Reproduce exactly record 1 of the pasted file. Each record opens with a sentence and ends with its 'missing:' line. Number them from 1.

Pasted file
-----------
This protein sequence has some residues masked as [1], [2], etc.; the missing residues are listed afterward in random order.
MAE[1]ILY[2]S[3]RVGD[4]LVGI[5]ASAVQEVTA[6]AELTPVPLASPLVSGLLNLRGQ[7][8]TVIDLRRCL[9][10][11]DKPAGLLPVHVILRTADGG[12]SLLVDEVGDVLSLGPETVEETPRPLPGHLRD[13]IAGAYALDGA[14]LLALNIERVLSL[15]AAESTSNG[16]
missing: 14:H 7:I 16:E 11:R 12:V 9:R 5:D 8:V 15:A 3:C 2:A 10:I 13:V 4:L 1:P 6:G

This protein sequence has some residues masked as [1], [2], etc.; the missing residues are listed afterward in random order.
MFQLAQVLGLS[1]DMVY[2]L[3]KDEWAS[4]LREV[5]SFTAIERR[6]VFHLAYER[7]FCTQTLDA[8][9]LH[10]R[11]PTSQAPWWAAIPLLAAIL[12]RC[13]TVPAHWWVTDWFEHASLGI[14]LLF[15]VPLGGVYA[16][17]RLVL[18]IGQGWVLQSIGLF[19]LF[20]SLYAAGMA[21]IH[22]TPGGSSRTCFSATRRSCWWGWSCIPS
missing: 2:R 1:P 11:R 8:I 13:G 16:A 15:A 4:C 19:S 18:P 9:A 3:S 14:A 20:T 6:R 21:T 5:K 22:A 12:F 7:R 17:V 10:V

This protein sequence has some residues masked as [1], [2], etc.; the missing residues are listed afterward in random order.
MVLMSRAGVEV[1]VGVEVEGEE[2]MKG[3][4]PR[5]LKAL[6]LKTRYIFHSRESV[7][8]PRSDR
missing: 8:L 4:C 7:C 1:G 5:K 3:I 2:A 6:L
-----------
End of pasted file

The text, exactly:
This protein sequence has some residues masked as [1], [2], etc.; the missing residues are listed afterward in random order.
MAE[1]ILY[2]S[3]RVGD[4]LVGI[5]ASAVQEVTA[6]AELTPVPLASPLVSGLLNLRGQ[7][8]TVIDLRRCL[9][10][11]DKPAGLLPVHVILRTADGG[12]SLLVDEVGDVLSLGPETVEETPRPLPGHLRD[13]IAGAYALDGA[14]LLALNIERVLSL[15]AAESTSNG[16]
missing: 14:H 7:I 16:E 11:R 12:V 9:R 5:D 8:V 15:A 3:C 2:A 10:I 13:V 4:L 1:P 6:G